Earlier this summer she was a lesbian caterer; now she's the singing nun. For Kate Baldwin, the roles keep coming almost as fast as she can learn the songs. She followed a Boston production of the AIDS-themed musical Falsettos by going to Vassar College to play Oona O'Neill in a new musical about Charlie Chaplin. Now Baldwin makes her Muny debut as Maria in The Sound of Music.
"At the Muny season audition in New York, I was really gunning for Maria," Baldwin says. Yet it was only a few years ago that she was "too scared" to pursue a career in New York. "I don't think I ever chose to be a performer," she elaborates. "It's just something I always did and was encouraged by my parents to explore. It sounds so cliché, but as a kid I was always putting on plays. I would make my brother sell tickets. And I'd wear every bit of jewelry I could find, because the costumes were always the most important part."
Although she flirted with becoming an opera singer ("I started singing Italian art songs at sixteen"), she opted to major in theater at Northwestern University in her native Evanston. "I made it a goal to perform in every venue on the Northwestern campus, from the black-box theater to the huge auditorium," she says, "and also to be directed or taught by every single person on the faculty."
Perseverance paid off. Even before she graduated in 1997, she was cast in a series of Chicago musicals. Baldwin might have found a happy niche for herself in Chicago theater were it not for a New York casting director who passed through town. After he saw her perform, he asked, "Why don't you move to New York?" "Because I don't have a job in New York," Baldwin replied. The agent said, "Move there. We'll get you a job."
"He made it sound so easy, like they were handing out jobs right and left. But he also made it sound as if it was possible. And in fact it did become possible. I moved to New York with a job waiting for me, which is sort-of unheard-of."
Since arriving in the Big Apple six years ago, there's hardly been any stopping her. She hasn't snared that big Broadway lead yet, though she's performed in such recent hits as Thoroughly Modern Millie, The Full Monty and Wonderful Town. Instead the meaty roles have come in regional theaters. Her Nellie Forbush in South Pacific at the Arena Stage in Washington, D.C., garnered rave reviews. And last year she gave a memorable, bravura performance in the St. Louis Rep Studio staging of Robert Jason Brown's time-traveling, two-character musical The Last Five Years, which dissects the life and death of a marriage.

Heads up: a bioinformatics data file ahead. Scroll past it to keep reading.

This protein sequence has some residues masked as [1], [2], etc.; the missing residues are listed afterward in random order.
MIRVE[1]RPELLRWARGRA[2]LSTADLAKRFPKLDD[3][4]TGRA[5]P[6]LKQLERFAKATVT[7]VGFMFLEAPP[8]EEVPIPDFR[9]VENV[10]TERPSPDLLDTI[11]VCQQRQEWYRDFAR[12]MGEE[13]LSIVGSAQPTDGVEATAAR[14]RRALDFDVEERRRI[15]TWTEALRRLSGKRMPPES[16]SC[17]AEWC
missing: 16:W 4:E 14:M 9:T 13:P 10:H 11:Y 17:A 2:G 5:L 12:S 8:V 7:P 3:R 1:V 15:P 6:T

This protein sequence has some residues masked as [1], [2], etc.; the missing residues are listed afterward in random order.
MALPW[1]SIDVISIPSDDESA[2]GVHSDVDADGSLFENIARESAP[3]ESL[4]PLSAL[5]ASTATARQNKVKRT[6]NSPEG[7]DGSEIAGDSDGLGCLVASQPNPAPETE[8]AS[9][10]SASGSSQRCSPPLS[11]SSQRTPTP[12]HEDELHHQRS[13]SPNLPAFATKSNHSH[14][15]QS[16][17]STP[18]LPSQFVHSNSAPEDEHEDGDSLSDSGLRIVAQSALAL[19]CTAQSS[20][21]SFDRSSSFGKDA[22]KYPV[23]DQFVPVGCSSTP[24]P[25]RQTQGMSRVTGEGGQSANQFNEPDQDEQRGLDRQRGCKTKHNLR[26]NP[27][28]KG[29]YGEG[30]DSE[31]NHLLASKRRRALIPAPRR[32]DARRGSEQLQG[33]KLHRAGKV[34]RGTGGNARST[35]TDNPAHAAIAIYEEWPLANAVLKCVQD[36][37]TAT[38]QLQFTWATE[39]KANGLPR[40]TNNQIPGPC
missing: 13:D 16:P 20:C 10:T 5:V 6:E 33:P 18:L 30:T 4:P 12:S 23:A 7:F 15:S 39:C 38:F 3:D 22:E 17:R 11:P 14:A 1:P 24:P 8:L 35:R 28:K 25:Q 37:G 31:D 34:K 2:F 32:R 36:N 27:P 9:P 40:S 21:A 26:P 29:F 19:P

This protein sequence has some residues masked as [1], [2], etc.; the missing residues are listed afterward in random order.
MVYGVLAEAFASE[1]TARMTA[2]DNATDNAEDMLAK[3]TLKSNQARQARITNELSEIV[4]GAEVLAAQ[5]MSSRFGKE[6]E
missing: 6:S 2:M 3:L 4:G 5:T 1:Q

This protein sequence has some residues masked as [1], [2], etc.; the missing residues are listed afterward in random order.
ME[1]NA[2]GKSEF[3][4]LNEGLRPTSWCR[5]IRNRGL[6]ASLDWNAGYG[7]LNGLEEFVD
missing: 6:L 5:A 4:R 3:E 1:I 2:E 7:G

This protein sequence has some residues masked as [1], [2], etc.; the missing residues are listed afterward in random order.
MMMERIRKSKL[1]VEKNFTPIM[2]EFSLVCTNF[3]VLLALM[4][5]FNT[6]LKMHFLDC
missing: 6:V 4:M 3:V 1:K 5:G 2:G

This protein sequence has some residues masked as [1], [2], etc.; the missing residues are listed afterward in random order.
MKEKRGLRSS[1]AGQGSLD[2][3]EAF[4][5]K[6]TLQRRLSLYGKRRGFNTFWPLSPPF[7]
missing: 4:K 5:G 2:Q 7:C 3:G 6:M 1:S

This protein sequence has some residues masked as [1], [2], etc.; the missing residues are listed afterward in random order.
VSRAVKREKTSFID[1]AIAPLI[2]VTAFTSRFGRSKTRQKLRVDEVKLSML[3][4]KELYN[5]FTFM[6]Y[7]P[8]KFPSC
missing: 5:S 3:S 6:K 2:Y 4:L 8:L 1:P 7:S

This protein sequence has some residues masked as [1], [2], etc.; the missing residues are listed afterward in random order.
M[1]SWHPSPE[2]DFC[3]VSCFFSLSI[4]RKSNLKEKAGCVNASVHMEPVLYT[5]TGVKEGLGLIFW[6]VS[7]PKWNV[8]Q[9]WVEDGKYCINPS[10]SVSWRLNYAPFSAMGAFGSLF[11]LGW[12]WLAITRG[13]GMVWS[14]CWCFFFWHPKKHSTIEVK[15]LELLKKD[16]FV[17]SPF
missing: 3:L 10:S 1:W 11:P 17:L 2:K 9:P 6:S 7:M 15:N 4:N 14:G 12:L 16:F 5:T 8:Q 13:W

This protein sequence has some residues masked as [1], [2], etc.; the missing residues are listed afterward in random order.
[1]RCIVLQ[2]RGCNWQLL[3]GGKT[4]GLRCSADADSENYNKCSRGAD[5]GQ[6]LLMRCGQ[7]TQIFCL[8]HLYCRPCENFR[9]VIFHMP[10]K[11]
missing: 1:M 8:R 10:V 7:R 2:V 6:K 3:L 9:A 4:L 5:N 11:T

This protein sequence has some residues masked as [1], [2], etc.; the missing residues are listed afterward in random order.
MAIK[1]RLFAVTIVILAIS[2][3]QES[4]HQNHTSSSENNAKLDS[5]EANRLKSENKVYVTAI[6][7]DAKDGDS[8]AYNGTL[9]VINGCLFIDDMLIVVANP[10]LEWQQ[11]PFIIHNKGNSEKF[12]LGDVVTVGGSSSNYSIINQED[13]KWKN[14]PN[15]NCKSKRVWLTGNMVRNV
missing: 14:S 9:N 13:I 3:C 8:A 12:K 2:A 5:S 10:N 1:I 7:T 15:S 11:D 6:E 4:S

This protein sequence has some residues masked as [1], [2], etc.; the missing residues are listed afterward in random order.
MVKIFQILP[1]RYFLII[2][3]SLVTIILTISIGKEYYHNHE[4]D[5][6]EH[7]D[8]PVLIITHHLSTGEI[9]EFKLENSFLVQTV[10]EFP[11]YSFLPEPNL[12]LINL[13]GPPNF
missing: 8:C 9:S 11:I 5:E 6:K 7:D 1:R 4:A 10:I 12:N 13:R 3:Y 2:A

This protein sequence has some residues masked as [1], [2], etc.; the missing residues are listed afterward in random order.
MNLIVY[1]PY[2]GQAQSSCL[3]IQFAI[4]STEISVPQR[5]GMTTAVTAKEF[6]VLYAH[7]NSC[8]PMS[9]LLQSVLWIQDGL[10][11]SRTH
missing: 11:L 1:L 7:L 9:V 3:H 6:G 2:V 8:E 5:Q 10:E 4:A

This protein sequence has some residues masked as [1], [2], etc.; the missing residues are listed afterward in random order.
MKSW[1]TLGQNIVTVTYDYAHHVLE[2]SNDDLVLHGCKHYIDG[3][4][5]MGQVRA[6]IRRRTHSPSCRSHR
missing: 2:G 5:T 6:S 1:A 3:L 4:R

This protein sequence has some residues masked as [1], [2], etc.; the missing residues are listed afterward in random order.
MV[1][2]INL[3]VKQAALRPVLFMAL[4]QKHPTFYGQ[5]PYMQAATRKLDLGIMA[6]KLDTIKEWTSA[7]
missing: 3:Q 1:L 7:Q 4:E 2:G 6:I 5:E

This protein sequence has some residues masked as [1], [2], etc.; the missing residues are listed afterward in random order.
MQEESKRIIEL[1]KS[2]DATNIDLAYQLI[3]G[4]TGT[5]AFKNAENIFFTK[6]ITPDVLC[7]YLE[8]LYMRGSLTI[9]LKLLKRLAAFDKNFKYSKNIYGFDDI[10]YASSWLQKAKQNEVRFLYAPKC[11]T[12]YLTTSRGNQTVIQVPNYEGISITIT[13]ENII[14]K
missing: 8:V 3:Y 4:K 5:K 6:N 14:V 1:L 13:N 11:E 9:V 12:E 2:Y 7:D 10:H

It wasn't easy: "A week into rehearsal, I said to the director, 'I can't make heads or tails of this show. I give up. I can't do it.' And he laughed, and then we started the very detailed process of trying to take each moment apart and put it back together again. I found that my struggle was with the show's structure. Once I forgot about the structure and simply lived in the play from moment to moment, it became much simpler.
"We also benefited greatly from the fact that the theater is on the Webster University campus. The students treated us like rock stars. They'd come to see it over and over. Jason's music really does speak to that age group. Last week I did a concert with him and I sang two songs from The Last Five Years. The minute he started to play the first vamp, the students in the audience went crazy. You'd have thought we were the Beatles." (A side note: The Washington Avenue Players Project begins a three-week run of The Last Five Years at the ArtLoft this week.)
Autumn promises to be just as busy as the summer has been. In September Baldwin opens in New York in the cabaret show Bush Is Bad: The Musical Cure for the Blue-States Blues. ("I get to play Condoleezza Rice, Laura Bush, Mary Cheney and God all in one evening.") And on October 2 she's marrying Graham Rowat, whom she met when they were both appearing in 1776. In lieu of a honeymoon, the next day bride and groom begin rehearsals for White Christmas, in which they'll co-star in San Francisco.
And so the whirlwind continues.
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